Non-friable asbestos found at Harrison School

30 Aug, 2018

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Today ACT Public Schools advised a small amount of non-friable asbestos has been identified in some garden beds at Harrison School, mixed with gravel and recycled building materials. Tests by a licensed asbestos assessor who attended the school have confirmed it is non-friable asbestos, and exposure to airborne asbestos is unlikely unless disturbed. To eliminate the chance of it being disturbed, the affected garden beds have been fenced off.

They confirmed that WorkSafe has been notified and initial removal works of the garden bed material by licensed asbestos removalists will begin in coming days. A plan to rehabilitate the area with new gardens will then be developed.

They went on to advise "The safety and welfare of students and staff is always our priority and school staff will continue to ensure the safety of the children and young people by keeping them away from affected areas".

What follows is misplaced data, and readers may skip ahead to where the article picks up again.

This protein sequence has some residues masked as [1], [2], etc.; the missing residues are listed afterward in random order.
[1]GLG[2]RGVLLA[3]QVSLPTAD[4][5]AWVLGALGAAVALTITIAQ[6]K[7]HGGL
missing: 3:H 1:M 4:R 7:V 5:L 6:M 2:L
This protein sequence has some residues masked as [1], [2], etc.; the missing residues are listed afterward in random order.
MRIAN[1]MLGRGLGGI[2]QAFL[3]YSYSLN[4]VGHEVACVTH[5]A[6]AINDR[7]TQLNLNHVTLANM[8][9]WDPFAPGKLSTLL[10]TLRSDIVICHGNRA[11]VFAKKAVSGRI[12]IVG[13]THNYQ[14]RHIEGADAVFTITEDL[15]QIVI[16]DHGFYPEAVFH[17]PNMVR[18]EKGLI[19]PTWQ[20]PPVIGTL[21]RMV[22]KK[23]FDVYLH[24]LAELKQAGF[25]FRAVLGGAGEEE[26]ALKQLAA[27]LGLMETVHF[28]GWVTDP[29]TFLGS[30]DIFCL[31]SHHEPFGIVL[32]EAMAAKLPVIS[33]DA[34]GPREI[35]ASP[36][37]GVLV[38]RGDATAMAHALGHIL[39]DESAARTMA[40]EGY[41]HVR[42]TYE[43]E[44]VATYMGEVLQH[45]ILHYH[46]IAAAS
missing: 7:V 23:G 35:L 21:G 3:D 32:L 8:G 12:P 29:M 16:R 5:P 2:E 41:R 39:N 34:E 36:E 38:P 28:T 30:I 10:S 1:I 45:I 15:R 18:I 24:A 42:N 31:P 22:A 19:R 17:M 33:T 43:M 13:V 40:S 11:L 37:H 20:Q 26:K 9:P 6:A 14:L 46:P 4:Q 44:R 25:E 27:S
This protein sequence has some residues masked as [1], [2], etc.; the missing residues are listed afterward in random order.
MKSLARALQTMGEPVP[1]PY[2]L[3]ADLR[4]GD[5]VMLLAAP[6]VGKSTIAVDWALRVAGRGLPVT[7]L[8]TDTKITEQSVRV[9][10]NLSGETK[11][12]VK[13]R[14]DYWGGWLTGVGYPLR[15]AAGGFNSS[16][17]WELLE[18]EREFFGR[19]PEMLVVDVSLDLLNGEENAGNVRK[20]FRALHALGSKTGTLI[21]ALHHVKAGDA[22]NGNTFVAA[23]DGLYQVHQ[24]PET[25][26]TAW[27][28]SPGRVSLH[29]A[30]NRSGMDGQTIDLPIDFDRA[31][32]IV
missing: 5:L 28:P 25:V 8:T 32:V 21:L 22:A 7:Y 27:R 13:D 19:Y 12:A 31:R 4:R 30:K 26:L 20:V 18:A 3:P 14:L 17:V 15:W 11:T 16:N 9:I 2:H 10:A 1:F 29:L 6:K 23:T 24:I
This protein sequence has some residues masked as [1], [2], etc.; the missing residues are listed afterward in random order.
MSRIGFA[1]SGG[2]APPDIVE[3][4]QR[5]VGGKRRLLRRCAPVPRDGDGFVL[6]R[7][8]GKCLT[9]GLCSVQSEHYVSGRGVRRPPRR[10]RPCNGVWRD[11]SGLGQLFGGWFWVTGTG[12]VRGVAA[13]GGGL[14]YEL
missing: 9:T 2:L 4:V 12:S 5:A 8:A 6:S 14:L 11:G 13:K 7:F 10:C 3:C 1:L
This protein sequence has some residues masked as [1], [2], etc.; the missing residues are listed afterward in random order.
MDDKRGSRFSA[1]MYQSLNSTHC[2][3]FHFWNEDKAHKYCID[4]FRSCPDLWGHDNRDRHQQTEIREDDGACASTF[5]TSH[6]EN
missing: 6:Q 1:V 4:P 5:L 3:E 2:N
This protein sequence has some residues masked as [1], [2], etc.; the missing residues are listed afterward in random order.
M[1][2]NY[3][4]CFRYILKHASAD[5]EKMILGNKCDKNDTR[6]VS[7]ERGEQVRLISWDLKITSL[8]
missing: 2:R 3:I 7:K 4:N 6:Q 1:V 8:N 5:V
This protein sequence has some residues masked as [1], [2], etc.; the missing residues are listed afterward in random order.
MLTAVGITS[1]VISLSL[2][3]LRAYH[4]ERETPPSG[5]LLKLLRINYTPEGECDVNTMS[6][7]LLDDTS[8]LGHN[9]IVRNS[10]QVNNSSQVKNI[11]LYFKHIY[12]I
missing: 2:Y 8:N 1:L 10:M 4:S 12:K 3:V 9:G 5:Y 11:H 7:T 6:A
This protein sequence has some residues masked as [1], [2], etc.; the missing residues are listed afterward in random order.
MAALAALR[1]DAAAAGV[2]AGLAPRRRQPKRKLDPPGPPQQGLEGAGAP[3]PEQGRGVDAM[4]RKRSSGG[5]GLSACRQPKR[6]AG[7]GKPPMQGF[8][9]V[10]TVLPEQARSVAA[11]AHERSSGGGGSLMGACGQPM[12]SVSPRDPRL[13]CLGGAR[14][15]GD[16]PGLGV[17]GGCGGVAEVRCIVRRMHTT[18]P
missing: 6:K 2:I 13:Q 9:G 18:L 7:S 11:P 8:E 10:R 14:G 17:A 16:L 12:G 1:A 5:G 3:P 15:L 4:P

Information from http://www.asbestos.vic.gov.au/about-asbestos/types-of-asbestos advise:

Non-friable asbestos is bonded asbestos products are made from a bonding compound (such as cement) mixed with a small proportion (usually less than 15%) of asbestos. Bonded asbestos products are solid, rigid and non-friable, and cannot be crumbled, pulverised or reduced to powder by hand pressure. The asbestos fibres are tightly bound in the product and are not normally released into the air.

When they're in good condition, bonded asbestos products do not normally release any asbestos fibres into the air. They are considered a very low risk for people who are in contact with them, as long as appropriate safety precautions are used when they are disturbed.

However, when bonded asbestos products are damaged or badly weathered (including hail damage), areas may become friable.

Examples of non-friable asbestos containing material may include:

  • asbestos cement sheet
  • asbestos cement moulded products
  • bitumen-based water proofing
  • vinyl floor tiles.

Over time, some non-friable material may become friable.

Examples of non-friable asbestos-containing material that can become friable as a result of a work process include:

  • asbestos cement sheeting that has been crushed
  • asbestos cement sheeting that has deteriorated from long-term exposure to a chemical mist.

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